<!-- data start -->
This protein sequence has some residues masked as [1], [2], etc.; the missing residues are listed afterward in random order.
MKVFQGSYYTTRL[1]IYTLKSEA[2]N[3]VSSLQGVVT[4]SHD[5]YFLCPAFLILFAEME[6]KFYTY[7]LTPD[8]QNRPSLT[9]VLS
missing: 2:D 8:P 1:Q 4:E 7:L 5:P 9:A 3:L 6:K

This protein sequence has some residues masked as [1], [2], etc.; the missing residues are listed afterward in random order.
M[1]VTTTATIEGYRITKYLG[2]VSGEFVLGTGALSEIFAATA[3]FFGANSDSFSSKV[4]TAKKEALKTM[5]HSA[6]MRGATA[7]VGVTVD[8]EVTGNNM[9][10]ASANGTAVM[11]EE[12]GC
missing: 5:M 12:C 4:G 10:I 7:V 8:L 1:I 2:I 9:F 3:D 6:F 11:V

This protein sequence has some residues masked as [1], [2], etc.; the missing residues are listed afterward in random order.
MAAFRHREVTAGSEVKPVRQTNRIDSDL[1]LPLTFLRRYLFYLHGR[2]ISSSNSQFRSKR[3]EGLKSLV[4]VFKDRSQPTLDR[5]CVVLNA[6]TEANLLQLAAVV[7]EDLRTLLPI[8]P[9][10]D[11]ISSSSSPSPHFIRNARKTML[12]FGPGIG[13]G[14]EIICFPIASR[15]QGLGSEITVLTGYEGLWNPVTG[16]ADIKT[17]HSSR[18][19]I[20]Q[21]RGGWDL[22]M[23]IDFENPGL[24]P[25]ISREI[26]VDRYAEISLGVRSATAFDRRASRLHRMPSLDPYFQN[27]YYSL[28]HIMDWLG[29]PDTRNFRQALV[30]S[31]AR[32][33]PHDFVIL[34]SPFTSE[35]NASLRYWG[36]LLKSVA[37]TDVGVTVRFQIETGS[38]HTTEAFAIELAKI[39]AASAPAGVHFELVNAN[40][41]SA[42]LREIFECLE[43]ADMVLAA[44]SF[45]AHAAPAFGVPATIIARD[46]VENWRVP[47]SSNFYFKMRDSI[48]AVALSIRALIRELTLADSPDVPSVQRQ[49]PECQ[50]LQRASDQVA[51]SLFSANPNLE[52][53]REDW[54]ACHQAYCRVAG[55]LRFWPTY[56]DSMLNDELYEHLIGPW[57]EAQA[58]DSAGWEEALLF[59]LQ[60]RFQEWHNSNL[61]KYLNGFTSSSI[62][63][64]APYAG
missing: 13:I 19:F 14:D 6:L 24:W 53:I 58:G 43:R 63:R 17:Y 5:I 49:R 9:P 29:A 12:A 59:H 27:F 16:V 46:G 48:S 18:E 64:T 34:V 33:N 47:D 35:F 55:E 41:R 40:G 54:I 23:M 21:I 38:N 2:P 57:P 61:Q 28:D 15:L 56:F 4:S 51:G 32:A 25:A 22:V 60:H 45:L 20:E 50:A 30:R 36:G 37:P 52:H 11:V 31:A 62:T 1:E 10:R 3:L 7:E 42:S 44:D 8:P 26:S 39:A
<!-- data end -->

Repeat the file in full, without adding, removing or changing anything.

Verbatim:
This protein sequence has some residues masked as [1], [2], etc.; the missing residues are listed afterward in random order.
MKVFQGSYYTTRL[1]IYTLKSEA[2]N[3]VSSLQGVVT[4]SHD[5]YFLCPAFLILFAEME[6]KFYTY[7]LTPD[8]QNRPSLT[9]VLS
missing: 2:D 8:P 1:Q 4:E 7:L 5:P 9:A 3:L 6:K

This protein sequence has some residues masked as [1], [2], etc.; the missing residues are listed afterward in random order.
M[1]VTTTATIEGYRITKYLG[2]VSGEFVLGTGALSEIFAATA[3]FFGANSDSFSSKV[4]TAKKEALKTM[5]HSA[6]MRGATA[7]VGVTVD[8]EVTGNNM[9][10]ASANGTAVM[11]EE[12]GC
missing: 5:M 12:C 4:G 10:I 7:V 8:L 1:I 2:I 9:F 3:D 6:F 11:V

This protein sequence has some residues masked as [1], [2], etc.; the missing residues are listed afterward in random order.
MAAFRHREVTAGSEVKPVRQTNRIDSDL[1]LPLTFLRRYLFYLHGR[2]ISSSNSQFRSKR[3]EGLKSLV[4]VFKDRSQPTLDR[5]CVVLNA[6]TEANLLQLAAVV[7]EDLRTLLPI[8]P[9][10]D[11]ISSSSSPSPHFIRNARKTML[12]FGPGIG[13]G[14]EIICFPIASR[15]QGLGSEITVLTGYEGLWNPVTG[16]ADIKT[17]HSSR[18][19]I[20]Q[21]RGGWDL[22]M[23]IDFENPGL[24]P[25]ISREI[26]VDRYAEISLGVRSATAFDRRASRLHRMPSLDPYFQN[27]YYSL[28]HIMDWLG[29]PDTRNFRQALV[30]S[31]AR[32][33]PHDFVIL[34]SPFTSE[35]NASLRYWG[36]LLKSVA[37]TDVGVTVRFQIETGS[38]HTTEAFAIELAKI[39]AASAPAGVHFELVNAN[40][41]SA[42]LREIFECLE[43]ADMVLAA[44]SF[45]AHAAPAFGVPATIIARD[46]VENWRVP[47]SSNFYFKMRDSI[48]AVALSIRALIRELTLADSPDVPSVQRQ[49]PECQ[50]LQRASDQVA[51]SLFSANPNLE[52][53]REDW[54]ACHQAYCRVAG[55]LRFWPTY[56]DSMLNDELYEHLIGPW[57]EAQA[58]DSAGWEEALLF[59]LQ[60]RFQEWHNSNL[61]KYLNGFTSSSI[62][63][64]APYAG
missing: 13:I 19:F 14:D 6:L 24:W 53:I 58:G 43:R 63:R 17:Y 5:I 49:R 9:P 29:A 12:A 59:H 27:F 16:V 46:G 48:S 18:E 64:T 34:V 33:N 47:D 35:F 55:E 41:R 40:G 54:I 23:M 21:I 38:N 2:P 57:P 61:Q 28:D 15:L 56:F 4:S 51:G 32:A 25:A 22:V 60:H 45:L 20:E 50:A 30:R 36:G 37:P 52:H 11:V 31:A 62:T 1:E 10:R 3:L 7:E 42:S 44:D 8:P 26:S 39:A